On paper, the Galaxy S22 Ultra packs the same rear camera array as its predecessor. There’s a 108MP main lens, a 12MP ultrawide camera, a 10MP telephoto with 3X optical zoom, and a 10MP telephoto with 10X optical zoom. Recordings are still capped at 8K 24FPS, unfortunately.

But Samsung made some small changes to help you pull better photos and videos from this phone. For one, there’s new Super Clear Glass lenses to reduce glare and lens flare—how exciting! Samsung also improved optical image stabilization using new hardware and claims that its photography AI now shoots better Portrait and Nightography shots. (Night Mode is now called Nightography to highlight this generation’s improvements.)

Yeah, these are pretty small upgrades. The only big change is that the S22 Ultra features a 40MP selfie lens, which is a huge improvement over the S21 Ultra’s pithy 10MP front-facing camera.

We’ll know more about the Galaxy S22 Ultra’s camera quality when we finish reviewing the phone. But I’ll tell you this; if you own a Galaxy S21 Ultra and want to upgrade to the S22 Ultra, don’t do it for the cameras. (If you own an older phone, the S22 Ultra’s cameras are absolutely a selling point.)

Charging and Other Features

The Samsung Galaxy S22 Ultra in white with its S Pen.

One of the big disappointments of the S21 Ultra was its 25-watt charging speed, a downgrade from previous models. Samsung set things straight with the S22 Ultra, which now charges at 45 watts. And yes, the necessary charging accessories come in the box.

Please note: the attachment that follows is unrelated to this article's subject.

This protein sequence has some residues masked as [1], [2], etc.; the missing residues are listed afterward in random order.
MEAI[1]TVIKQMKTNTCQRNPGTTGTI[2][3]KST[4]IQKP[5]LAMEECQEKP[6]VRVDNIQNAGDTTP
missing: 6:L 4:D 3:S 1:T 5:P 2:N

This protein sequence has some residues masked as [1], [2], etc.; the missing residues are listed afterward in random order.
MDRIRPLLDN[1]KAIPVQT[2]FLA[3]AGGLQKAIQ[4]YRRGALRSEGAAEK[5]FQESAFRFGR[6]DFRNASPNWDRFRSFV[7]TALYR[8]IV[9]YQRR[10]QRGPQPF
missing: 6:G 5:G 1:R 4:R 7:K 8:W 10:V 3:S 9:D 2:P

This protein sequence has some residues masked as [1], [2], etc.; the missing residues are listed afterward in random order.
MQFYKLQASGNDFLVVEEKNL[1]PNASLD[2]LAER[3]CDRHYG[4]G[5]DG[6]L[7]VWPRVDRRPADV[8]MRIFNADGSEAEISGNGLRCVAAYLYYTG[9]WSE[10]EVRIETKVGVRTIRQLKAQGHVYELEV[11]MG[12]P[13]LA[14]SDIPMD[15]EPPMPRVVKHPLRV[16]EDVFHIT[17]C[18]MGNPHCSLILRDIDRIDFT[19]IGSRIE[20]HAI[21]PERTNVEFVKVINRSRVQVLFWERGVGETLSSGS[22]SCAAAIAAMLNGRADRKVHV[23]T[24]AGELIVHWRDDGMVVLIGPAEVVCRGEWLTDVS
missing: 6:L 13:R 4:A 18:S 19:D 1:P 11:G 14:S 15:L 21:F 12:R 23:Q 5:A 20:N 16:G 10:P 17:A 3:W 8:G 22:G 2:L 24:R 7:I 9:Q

But the S22 Ultra still uses the same 5000mAh battery, wirelessly charges at 15 watts, and reverse wireless charges at 4.5 watts. And while it supports Wi-Fi 6E, so does the S21 Ultra. There aren’t a lot of upgrades when you really look at this phone’s small details.

The dedicated S Pen is probably the big stand-out feature here. While the old S21 Ultra does offer S Pen support, it requires an expensive and wonky carrying case for the stylus.

You can pre-order the Galaxy S22 Ultra from Samsung, Best Buy, or your carrier. Most retailers are offering pre-order deals that could save you hundreds, so be sure to get in before the phone launches on February 25th.

We’re currently working on reviews for the S22 lineup. Once we have some hands-on experience with the phones, we’ll update this article with any information that may be important to you.

Samsung Galaxy S22 Ultra

Samsung’s Galaxy Note successor is finally here. The Galaxy S22 Ultra features an integrated S Pen, the Snapdragon 8 Gen 1 chipset, a killer 6.8-inch display, and a massive 5000mAh battery.

Andrew Heinzman Andrew Heinzman
Andrew is the News Editor for Review Geek, where he covers breaking stories and manages the news team. He joined Life Savvy Media as a freelance writer in 2018 and has experience in a number of topics, including mobile hardware, audio, and IoT. Read Full Bio »